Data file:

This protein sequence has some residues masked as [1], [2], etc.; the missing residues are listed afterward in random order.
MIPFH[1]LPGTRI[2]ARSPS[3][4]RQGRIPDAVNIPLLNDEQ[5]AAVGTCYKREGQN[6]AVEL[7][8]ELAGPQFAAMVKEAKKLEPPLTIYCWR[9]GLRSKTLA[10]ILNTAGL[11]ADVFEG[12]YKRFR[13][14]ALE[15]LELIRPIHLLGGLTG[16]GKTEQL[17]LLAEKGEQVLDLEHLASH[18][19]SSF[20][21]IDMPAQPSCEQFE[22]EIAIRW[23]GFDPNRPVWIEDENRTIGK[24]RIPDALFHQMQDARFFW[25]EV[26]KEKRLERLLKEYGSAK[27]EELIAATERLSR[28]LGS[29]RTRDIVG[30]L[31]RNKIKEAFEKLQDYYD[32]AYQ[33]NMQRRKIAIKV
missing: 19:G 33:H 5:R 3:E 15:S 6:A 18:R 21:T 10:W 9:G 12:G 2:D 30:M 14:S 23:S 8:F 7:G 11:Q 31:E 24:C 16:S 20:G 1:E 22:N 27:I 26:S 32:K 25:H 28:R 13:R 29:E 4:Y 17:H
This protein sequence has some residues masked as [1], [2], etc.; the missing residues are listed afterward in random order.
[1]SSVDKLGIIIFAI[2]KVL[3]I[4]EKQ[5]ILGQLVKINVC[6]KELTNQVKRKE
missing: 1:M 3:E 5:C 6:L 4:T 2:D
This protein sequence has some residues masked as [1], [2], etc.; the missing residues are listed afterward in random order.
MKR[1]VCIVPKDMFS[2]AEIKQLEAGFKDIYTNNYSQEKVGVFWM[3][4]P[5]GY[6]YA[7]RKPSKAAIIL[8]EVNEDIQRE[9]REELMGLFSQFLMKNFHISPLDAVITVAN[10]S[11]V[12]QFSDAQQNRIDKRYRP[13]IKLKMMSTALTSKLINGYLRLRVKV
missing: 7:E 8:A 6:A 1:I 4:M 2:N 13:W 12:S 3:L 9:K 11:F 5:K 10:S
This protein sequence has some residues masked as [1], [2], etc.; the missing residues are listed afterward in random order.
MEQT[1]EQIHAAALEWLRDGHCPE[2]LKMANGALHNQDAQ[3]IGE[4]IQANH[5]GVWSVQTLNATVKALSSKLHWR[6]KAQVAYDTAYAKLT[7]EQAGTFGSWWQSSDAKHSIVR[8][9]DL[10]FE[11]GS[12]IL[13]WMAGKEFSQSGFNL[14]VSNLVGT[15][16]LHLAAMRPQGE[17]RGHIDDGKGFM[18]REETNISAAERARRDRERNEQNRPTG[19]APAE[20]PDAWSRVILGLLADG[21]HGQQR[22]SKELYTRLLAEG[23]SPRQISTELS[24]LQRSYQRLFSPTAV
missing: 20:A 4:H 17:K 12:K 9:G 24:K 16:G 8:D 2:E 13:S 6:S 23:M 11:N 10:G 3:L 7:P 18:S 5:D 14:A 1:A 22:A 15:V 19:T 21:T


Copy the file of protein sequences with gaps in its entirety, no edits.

This protein sequence has some residues masked as [1], [2], etc.; the missing residues are listed afterward in random order.
MIPFH[1]LPGTRI[2]ARSPS[3][4]RQGRIPDAVNIPLLNDEQ[5]AAVGTCYKREGQN[6]AVEL[7][8]ELAGPQFAAMVKEAKKLEPPLTIYCWR[9]GLRSKTLA[10]ILNTAGL[11]ADVFEG[12]YKRFR[13][14]ALE[15]LELIRPIHLLGGLTG[16]GKTEQL[17]LLAEKGEQVLDLEHLASH[18][19]SSF[20][21]IDMPAQPSCEQFE[22]EIAIRW[23]GFDPNRPVWIEDENRTIGK[24]RIPDALFHQMQDARFFW[25]EV[26]KEKRLERLLKEYGSAK[27]EELIAATERLSR[28]LGS[29]RTRDIVG[30]L[31]RNKIKEAFEKLQDYYD[32]AYQ[33]NMQRRKIAIKV
missing: 19:G 33:H 5:R 3:E 15:S 6:A 18:R 21:T 10:W 9:G 12:G 2:D 30:M 14:S 23:S 8:F 7:G 11:Q 31:E 24:C 16:S 20:G 1:E 22:N 27:I 26:S 32:K 25:H 28:R 13:R 29:E 4:Y 17:H
This protein sequence has some residues masked as [1], [2], etc.; the missing residues are listed afterward in random order.
[1]SSVDKLGIIIFAI[2]KVL[3]I[4]EKQ[5]ILGQLVKINVC[6]KELTNQVKRKE
missing: 1:M 3:E 5:C 6:L 4:T 2:D
This protein sequence has some residues masked as [1], [2], etc.; the missing residues are listed afterward in random order.
MKR[1]VCIVPKDMFS[2]AEIKQLEAGFKDIYTNNYSQEKVGVFWM[3][4]P[5]GY[6]YA[7]RKPSKAAIIL[8]EVNEDIQRE[9]REELMGLFSQFLMKNFHISPLDAVITVAN[10]S[11]V[12]QFSDAQQNRIDKRYRP[13]IKLKMMSTALTSKLINGYLRLRVKV
missing: 7:E 8:A 6:A 1:I 4:M 2:N 13:W 12:S 3:L 9:K 11:F 5:K 10:S
This protein sequence has some residues masked as [1], [2], etc.; the missing residues are listed afterward in random order.
MEQT[1]EQIHAAALEWLRDGHCPE[2]LKMANGALHNQDAQ[3]IGE[4]IQANH[5]GVWSVQTLNATVKALSSKLHWR[6]KAQVAYDTAYAKLT[7]EQAGTFGSWWQSSDAKHSIVR[8][9]DL[10]FE[11]GS[12]IL[13]WMAGKEFSQSGFNL[14]VSNLVGT[15][16]LHLAAMRPQGE[17]RGHIDDGKGFM[18]REETNISAAERARRDRERNEQNRPTG[19]APAE[20]PDAWSRVILGLLADG[21]HGQQR[22]SKELYTRLLAEG[23]SPRQISTELS[24]LQRSYQRLFSPTAV
missing: 20:A 4:H 17:K 12:K 9:G 24:K 16:G 8:D 2:E 13:S 6:S 23:M 11:N 10:G 3:L 7:P 18:S 5:D 14:A 1:A 22:A 15:V 19:T 21:T